Author: Amelia Page
Approved: Spring 2021
Status: In progress
When a cell is pluripotent, it is able to differentiate into other types of cells that make up an organism. Currently, there is a gap in the literature about pluripotency of moss leaf cells in regards to the initial position of the leaf on a stem. Most of the research has been done with the model system Physcomitrella patens and while P. patens is ideal for a lot of research, in this case P. patens is not representative of all moss species. P. patens only has leaves at the top of the stem and thus cannot show how leaves in different positions may be impacted in their abilities to dedifferentiate and redifferentiate. The goal of my research is to examine moss that have leaves along their entire stem.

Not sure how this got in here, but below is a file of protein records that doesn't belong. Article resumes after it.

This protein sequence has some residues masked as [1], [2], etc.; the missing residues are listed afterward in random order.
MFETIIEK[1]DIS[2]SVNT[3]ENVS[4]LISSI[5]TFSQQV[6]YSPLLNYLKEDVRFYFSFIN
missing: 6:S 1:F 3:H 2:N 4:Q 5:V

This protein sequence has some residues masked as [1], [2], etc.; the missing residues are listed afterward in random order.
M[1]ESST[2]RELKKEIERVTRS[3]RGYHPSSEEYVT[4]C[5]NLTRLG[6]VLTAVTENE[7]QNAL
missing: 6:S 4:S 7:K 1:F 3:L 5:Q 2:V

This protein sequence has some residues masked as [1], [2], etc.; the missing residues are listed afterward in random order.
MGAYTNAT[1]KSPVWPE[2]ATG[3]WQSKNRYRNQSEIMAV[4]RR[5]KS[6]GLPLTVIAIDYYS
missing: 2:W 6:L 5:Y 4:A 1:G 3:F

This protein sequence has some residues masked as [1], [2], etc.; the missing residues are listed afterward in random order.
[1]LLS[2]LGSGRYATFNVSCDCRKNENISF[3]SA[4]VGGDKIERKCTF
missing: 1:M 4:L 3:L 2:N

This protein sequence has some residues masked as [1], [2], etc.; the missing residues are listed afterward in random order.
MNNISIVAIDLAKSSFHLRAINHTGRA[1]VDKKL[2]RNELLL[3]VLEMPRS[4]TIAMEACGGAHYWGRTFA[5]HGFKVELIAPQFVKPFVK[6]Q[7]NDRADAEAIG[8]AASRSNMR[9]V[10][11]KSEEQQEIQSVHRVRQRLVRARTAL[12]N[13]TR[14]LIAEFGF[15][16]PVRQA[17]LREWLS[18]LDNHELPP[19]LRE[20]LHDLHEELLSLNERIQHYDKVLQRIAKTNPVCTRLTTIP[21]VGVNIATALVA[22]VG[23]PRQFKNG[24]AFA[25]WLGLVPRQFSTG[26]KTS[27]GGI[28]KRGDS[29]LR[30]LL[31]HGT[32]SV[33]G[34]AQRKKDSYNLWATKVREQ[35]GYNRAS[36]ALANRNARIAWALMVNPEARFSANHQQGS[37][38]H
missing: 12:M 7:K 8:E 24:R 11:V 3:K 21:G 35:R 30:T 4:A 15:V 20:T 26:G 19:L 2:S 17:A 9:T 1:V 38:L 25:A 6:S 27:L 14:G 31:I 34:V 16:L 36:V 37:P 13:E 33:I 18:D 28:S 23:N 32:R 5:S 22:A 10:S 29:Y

For my research, I will find up to six different species of moss that live in the Roanoke Valley. Three will be upright (acrocarpus) and three will be creeping (pleurocarpus), and all will have leaves large enough to manipulate easily. I will run basic tissue culture experiments on each species to determine if leaves from the top, middle, or bottom positions of the stem achieve redifferentiation at different rates. The results of these experiments will help further our understanding of plant evolution. The evolutionary question that my research seeks to answer is do different leaves in different positions have unique rates of redifferentiation due to how far they would fall from the parent plant.